Our second class about The Material World went very well. Everyone was attentive and came up with great ideas about the topic.
The younger group (roughly KS1 or ages 5-7) repeated several of the activities from last week, to introduce ideas of different states of matter, and to reinforce these ideas for those who had already learned about them. They seemed to all have plenty of fun running around being gas particles.
I then introduced a few other activities to get them to think about gases and their properties: blowing bubbles, blowing up balloons and using a home-made balance to show that a blown up balloon does weigh more than an empty balloon. The exhaled air is not ‘nothing’ or ‘weightless’ as children often think. One of the children provided a great answer to why we don’t feel the pressure of air pressing down on us – we are used to it!
We talked about all matter being made up of particles. I arranged some ping pong balls on a metal grating in a regular pattern, and used a borrowed hairdryer to blow them around on two different speeds. This was based on an exhibit in the Science Museum in London which I always thought was a great way to show the kinetic theory of gases. Our hairdryer couldn’t get the balls moving at great speed so I also showed them a video a friend of mine had taken of the actual exhibit.
With the older group (KS2 or 8-10) I went through the same or similar activities, and then moved on to considering the properties of different materials.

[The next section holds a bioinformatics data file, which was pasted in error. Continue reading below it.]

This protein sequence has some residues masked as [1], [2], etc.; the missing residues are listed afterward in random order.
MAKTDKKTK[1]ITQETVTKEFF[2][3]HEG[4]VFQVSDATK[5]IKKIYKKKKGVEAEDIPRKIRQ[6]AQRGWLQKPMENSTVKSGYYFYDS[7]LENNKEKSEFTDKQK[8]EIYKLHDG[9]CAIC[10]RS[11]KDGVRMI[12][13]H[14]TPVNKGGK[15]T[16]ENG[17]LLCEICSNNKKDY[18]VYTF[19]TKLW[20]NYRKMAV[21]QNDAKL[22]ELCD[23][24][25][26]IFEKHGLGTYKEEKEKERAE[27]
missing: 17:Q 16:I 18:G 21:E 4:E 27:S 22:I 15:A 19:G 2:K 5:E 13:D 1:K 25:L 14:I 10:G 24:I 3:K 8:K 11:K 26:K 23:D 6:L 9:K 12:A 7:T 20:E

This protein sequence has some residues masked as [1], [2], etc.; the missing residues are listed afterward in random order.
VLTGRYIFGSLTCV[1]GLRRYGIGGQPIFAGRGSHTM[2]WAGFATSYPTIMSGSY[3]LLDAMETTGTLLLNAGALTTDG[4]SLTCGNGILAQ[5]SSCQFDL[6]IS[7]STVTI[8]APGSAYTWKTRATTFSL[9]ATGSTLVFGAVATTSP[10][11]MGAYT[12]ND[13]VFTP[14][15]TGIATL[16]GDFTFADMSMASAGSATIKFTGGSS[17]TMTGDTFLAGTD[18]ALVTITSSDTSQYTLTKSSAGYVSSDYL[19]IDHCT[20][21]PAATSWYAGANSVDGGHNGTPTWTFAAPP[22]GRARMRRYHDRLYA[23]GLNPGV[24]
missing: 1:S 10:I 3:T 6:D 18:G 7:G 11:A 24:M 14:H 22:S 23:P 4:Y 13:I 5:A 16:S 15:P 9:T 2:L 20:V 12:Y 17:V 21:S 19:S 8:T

– How can we tell that an object is one material and not another, for example plastic instead of wood, or metal?
– What different properties do they have that make them appropriate or not for certain uses?
The boys closed their eyes and tried to guess what some objects were and what they were made of. I think if I do this again I will prepare some more fun objects with very different textures, densities and other properties. I might have to raid my little girl’s ‘treasure basket’ for these.
We wrote a list of different properties of materials which included colour, transparency, strength, electrical conductivity and thermal conductivity. The children were very good at coming up with ideas.
We had a great time testing materials for magnetism and for electrical conductivity. I was surprised to see that our Sydney tap-water conducts electricity pretty well even without anything else added, although our buzzer circuit was louder once we poured in some vinegar.
The boys then started designing some objects and deciding what materials to use them for and why. I asked them to design one sensible version and one silly version. They will continue with this next week, which will give us more opportunity to discuss how designers choose the most appropriate material for their objects. We will then move on to using magnifying glasses to look at the structure of different materials.
As I said earlier, I was very pleased with this week’s class and I feel the groups are working well.